Last week I received an anonymous enquiry via my contact form. The enquiry raised some really important questions, so I have published the reply here. This is for ‘Jessie’ and everyone else who is being impacted.

Message: What advice would you give to someone who may be at rock bottom (financially)? Their business is looking in a bad way, all income has dried up and it looks likely their relationship is breaking down. At the moment, it’s not an emergency but what can someone do to plan ahead, financially?


Hi Jessie

Thanks for your email and sorry to hear about your issues. One of the reasons this situation is so hard is that it has attacked everything the we need to make us feel secure. This means that we feel anxiety at every level – our finances, our future, our family, our health. If you haven’t already done so, please take a few minutes to read the 4 articles on my blog about coping with money anxiety. It’s really helpful to understand what is going on in your mind so you can build up some coping mechanisms. You will also find some great ideas in the following podcast:

The first thing we need to acknowledge is that this situation is really, really hard. And it’s important to understand that because it means we need to think of ways to offset the extra anxiety that is all around us. This isn’t normal and normal responses won’t cut it right now. You need to carve out some time for yourself every day for some self-healing. This may be a walk, a podcast, a book, yoga  – whatever activity you enjoy doing and that leaves you feeling better afterwards. You need this for many reasons but particularly because you can’t make good decisions if your brain is full of adrenaline and cortisol.

Secondly, thinking about the future is hard and anxiety provoking. The huge amount of uncertainty means it’s almost impossible to plan and your brain doesn’t like uncertainty. So, it will take time and lots of thinking. Your aim is to make good decisions so don’t do any thinking when you are hungry, anxious, angry, lonely or tired (HALT). If you find yourself being triggered, stop and let it pass (it takes 20-30 minutes for the cortisol and adrenaline to be absorbed); don’t let your brain catastrophise or it will send you into a tailspin. You can learn about wellbeing techniques to cope with Covid anxiety here:

Regarding your business (which I don’t know anything about), ask yourself whether it needs to change when things get back to normal. For example, if you are a hairdresser, then the answer is no and your business is on hold. It’s not great but you can’t change that. Your brain will want you do to SOMETHING and that feeling will be really POWERFUL. Recognise it for what it is – an ancient survival mechanism for getting away from wild animals – and channel that energy into something else (not easy, I know).  Use the time to front load things that need doing – like your taxes – so that you have more time for the business later in the year. Reach out to customers to see how they’re doing.  Research on wellbeing show this benefits both parties. Otherwise, ask yourself if there is anything you could be doing right now to change your business. Neil B used to sell fruit to offices in Cambridge. That stopped overnight so he changed to delivering fruit baskets to households instead.

Regarding finances, make sure you have reduced every single utility bill to the minimum cost and taken advantage of every delayed payment scheme. Do NOT DEFAULT on anything as it will seriously damage your credit score and that takes years to repair. We WILL come out of this and defaulting is an example of a bad decision driven by feeling helpless. We have choices and we may not like any of them, but if you start believing you have no control, you won’t be able to figure out how to make things better. Make sure you are aware of every scheme and allowance you are entitled to. Good places to start are:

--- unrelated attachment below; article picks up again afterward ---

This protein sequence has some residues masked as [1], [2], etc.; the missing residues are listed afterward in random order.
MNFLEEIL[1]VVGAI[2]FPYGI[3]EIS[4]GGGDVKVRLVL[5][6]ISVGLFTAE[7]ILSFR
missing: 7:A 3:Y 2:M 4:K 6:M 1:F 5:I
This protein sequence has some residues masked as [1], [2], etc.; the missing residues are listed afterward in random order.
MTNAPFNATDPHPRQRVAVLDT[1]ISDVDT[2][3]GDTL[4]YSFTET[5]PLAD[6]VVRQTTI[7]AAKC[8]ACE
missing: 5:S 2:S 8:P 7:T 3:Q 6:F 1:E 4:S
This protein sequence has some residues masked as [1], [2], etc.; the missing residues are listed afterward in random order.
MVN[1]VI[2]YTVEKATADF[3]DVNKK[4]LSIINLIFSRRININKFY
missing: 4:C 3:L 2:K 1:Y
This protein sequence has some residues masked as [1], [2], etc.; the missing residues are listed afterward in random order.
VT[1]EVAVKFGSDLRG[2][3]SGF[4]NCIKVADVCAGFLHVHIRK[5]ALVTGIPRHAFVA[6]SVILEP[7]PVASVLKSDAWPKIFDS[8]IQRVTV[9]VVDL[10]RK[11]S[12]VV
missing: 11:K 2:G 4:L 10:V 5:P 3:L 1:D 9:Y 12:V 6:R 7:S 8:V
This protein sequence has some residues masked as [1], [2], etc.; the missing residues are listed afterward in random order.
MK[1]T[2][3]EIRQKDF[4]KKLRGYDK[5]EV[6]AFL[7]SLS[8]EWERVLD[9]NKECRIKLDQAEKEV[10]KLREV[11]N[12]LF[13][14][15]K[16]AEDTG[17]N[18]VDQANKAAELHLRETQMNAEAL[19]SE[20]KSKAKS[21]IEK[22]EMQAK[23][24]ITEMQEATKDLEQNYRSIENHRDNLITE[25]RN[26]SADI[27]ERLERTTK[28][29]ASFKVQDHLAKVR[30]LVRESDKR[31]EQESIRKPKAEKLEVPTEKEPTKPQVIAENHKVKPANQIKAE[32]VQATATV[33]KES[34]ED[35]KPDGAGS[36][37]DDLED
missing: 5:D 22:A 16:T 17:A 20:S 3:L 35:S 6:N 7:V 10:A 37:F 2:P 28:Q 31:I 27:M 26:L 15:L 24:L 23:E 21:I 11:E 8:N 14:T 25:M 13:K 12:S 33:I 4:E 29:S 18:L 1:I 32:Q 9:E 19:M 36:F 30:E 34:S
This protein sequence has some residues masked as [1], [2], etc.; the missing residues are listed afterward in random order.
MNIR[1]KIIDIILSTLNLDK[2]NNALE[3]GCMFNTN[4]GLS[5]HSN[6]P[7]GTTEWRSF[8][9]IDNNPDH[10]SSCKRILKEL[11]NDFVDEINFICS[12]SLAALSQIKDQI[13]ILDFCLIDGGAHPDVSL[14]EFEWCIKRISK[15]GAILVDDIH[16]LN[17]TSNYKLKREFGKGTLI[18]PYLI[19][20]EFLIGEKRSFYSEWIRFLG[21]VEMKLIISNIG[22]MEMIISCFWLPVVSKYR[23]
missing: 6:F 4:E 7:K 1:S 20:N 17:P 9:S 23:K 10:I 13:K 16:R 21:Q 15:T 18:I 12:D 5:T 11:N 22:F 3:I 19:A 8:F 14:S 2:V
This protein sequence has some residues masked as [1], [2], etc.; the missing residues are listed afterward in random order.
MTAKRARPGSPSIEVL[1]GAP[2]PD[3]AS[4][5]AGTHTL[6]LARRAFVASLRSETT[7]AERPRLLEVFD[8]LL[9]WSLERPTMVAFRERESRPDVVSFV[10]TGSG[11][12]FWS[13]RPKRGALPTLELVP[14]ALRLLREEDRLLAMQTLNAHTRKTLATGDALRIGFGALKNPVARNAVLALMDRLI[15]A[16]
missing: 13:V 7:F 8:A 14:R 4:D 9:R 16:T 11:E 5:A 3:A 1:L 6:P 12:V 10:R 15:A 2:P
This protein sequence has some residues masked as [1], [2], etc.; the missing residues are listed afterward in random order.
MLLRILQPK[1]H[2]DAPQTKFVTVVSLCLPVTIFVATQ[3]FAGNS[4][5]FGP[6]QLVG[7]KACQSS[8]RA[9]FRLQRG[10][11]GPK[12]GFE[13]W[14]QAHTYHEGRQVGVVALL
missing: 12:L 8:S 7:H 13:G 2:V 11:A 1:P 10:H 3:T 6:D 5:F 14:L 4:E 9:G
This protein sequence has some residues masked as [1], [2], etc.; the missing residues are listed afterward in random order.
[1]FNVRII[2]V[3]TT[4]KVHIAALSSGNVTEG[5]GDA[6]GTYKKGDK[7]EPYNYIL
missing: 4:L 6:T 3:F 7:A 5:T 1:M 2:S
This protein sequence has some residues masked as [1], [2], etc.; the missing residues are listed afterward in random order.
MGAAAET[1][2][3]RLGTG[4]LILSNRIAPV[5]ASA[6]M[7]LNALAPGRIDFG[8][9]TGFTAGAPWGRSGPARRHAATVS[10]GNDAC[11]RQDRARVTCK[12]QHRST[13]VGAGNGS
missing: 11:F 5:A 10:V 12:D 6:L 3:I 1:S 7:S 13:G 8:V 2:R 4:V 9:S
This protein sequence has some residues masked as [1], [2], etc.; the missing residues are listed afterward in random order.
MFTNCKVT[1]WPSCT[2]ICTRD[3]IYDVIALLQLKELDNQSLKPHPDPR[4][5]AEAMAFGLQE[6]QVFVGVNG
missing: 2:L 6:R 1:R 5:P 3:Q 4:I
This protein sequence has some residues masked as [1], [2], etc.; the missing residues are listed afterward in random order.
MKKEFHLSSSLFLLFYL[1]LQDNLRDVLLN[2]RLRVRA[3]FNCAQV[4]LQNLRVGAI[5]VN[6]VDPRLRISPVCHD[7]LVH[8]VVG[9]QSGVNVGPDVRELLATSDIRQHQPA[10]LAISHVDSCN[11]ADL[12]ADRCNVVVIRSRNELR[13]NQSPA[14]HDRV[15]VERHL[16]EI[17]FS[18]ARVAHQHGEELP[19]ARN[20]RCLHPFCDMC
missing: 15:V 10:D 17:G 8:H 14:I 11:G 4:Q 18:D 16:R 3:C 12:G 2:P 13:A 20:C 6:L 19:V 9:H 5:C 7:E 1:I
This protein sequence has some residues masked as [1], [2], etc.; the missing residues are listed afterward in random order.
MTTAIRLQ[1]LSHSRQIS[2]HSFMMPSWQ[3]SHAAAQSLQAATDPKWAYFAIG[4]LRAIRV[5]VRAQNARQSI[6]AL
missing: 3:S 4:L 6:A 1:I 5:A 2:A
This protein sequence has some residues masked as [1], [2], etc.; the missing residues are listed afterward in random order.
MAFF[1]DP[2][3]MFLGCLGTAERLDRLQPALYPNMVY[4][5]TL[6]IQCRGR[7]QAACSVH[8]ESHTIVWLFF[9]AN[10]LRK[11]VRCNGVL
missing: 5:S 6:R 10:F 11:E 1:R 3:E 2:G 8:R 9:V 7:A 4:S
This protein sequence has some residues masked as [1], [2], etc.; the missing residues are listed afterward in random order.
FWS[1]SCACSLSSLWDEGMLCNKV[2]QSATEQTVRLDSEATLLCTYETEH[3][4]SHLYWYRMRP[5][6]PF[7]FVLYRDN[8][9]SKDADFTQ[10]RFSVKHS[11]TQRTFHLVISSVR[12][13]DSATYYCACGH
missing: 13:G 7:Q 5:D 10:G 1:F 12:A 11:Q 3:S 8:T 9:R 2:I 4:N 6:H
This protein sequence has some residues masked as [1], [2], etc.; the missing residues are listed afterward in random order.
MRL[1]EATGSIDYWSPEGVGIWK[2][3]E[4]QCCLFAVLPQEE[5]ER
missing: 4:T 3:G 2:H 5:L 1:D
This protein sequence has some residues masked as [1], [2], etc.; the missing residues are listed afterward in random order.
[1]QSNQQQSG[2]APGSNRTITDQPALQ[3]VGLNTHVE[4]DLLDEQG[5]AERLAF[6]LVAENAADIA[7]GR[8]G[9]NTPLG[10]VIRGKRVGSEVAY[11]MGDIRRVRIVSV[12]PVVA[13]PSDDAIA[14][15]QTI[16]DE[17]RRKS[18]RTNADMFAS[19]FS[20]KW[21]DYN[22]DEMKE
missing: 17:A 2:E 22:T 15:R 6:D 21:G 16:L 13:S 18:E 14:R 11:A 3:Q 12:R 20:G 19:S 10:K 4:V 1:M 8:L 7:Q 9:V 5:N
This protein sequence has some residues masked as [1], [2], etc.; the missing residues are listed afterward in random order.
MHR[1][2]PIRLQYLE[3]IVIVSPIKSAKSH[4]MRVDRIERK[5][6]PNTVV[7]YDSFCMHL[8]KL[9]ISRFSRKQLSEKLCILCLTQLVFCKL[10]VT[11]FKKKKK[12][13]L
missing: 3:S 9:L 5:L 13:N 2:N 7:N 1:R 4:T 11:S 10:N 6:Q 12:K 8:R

Getting through to banks, insurers and credit card companies takes time, but the government is pushing all of them to support you and give you flexibility. Taking little steps like these gives you a feeling of control and that’s really important. Further guidance can be found here:

Money is one of the biggest causes of stress in relationships and now this is combined with being ‘trapped’ at home. Suddenly switching to working from home is not a simple transition and you need to create a structure and set boundaries. Communicating around emotional subjects is hard, but it’s also something we can all learn how to do. Healthy communication  starts with acknowledging how certain subjects trigger us and how we feel when others talk to us. Very often we don’t understand how we trigger others and this leads us to having the same arguments all the time. A good place to start is here:

and also Esther Perel –

As a general piece of advice, avoid things that upset you (where possible). I don’t watch the news on TV because it’s designed to grab your attention with dramatic headlines and music. All it does is send my anxiety levels up. I read the news on online websites and try and minimise use of social media. Cut down on alerts – you don’t need to be hooked into every waking minute (our brains are not designed for it) and nearly everything we know is on hold for the moment. We feel the urge to be in contact with what’s going on and we reach for our phones.  But if you find that scrolling through twitter and news feeds is making you more anxious, then you may want to be more conscious about usage.

Please read my blogs as they have more information on what I have talked about. It’s difficult to give you more specific advice without knowing more about your situation., but I can offer you a free 30 minute chat via zoom or phone if you would like.

Take care and stay safe.